Penguin USA has acquired the license for Little Airplane Productions’ Small Potatoes, a preschool-targeted series of animated musical shorts. The series has taken off on Facebook and debuted on U.S. television September 6, on Disney Channel’s Disney Junior block. Penguin Young Readers Group’s Grosset & Dunlap division will publish a series of at least 10 books starting in early 2013, with Little Airplane handling the writing and design. The launch list will include a sticker book, an 8x8 and a board book.

“We’re in an era where it’s not enough to be in any one platform,” says Josh Selig, Little Airplane’s founder and creator of Small Potatoes. “Books allow us to build out a certain visual universe and tell a certain kind of story, in a way that videos can’t.”

“The videos are adorable and lend themselves to good storytelling,” says Penguin’s director of licensing Lori Burke. “It will make a wonderful book series that can stand on its own. And it’s very versatile, very flexible. It’s nice to be able to develop something alongside the licensor.”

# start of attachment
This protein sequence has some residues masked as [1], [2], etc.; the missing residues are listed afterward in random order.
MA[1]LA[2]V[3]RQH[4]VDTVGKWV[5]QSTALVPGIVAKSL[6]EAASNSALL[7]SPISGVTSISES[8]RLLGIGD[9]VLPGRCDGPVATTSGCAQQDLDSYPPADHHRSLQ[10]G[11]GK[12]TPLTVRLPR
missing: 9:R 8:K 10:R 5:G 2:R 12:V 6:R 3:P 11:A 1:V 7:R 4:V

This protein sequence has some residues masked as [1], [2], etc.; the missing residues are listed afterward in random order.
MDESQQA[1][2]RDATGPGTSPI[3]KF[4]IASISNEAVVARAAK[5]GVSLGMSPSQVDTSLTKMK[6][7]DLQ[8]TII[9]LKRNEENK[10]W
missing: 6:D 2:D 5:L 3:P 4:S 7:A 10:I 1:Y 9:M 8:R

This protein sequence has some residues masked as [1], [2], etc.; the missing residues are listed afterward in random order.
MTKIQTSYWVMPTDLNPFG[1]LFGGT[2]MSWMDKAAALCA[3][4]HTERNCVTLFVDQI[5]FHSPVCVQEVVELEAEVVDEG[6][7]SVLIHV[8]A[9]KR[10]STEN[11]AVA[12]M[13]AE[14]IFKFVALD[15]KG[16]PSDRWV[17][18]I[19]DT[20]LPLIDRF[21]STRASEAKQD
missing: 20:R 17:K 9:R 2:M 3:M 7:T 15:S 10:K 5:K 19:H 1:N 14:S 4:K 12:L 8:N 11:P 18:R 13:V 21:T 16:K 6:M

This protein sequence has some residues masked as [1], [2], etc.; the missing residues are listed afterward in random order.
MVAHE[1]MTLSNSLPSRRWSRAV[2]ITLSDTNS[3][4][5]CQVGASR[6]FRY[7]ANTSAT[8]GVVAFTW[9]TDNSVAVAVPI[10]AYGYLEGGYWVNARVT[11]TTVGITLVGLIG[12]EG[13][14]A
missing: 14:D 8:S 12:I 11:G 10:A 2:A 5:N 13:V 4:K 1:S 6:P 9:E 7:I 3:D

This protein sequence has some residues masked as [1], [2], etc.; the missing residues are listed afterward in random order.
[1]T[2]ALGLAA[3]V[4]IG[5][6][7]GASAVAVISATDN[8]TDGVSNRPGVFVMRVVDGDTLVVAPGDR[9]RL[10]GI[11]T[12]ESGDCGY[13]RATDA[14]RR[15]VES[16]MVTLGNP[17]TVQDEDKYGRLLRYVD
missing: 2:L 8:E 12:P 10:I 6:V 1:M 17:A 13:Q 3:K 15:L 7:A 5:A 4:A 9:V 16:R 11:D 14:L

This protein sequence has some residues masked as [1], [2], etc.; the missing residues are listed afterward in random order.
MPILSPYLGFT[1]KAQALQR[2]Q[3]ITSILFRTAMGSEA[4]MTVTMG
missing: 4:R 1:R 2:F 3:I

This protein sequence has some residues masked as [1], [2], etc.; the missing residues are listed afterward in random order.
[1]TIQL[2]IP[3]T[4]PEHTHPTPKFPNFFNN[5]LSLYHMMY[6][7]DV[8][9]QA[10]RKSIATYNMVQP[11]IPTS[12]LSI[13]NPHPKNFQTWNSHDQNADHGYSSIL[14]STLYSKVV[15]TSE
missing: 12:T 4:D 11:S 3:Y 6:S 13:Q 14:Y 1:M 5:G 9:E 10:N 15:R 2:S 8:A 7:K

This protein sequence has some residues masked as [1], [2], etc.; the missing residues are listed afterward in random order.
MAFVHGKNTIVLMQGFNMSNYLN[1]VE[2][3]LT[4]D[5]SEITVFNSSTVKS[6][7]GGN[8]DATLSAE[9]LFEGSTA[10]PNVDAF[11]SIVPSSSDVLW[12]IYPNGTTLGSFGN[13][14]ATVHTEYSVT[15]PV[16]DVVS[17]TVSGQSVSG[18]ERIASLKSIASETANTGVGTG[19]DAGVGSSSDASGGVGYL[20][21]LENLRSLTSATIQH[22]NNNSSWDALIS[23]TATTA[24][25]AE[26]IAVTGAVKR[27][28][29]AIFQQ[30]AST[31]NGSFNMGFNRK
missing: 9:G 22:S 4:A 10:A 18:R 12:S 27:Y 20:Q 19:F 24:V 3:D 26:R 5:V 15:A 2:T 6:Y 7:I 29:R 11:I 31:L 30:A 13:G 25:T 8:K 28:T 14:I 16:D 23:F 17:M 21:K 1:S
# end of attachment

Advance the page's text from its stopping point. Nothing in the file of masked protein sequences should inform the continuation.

Small Potatoes stars four singing spuds who cover topics such as the first day of school and what they want to be when they grow up, through original songs crossing all musical genres. Its Facebook presence—the property has almost 100,000 “likes,” very high for a preschool property—includes the videos, fan interaction with the band members, and free custom “photatoes” based on fans’ Facebook profile pictures, which can be used as avatars.

The photatoes started in response to a request from a fan to turn a profile picture into a potato. Now Little Airplane has four people in-house that turn about 40 fan-submitted photos per day into photatoes, with thousands posted on the Small Potatoes Facebook wall to date. “It’s a naturally viral result and an interesting form of customization,” Selig says. “We’re interested to see what will happen with it.”

Although it’s still early, Burke notes that there may be some way for the books to tie in with Small Potatoes’ social media success, in terms of both content and marketing.

The series has gained fans among tweens, teens and college students as well as preschoolers and their parents. “We think it’s the cute factor,” Selig says. “The design work seems to resonate at a visceral level. It’s their innocence, their sweetness, their ability to wear really cute costumes.”

The short-form videos premiered in the spring on the commissioning network, CBeebies, in the U.K. The series also airs on the ABC in Australia (which is producing DVDs and CDs for that market) and Canal+ and Piwi in France. In the U.S., in addition to the Disney Channel exposure, support includes specials on SiriusXM’s Kids Place Live channel and an original 11-song iTunes album launching on September 13.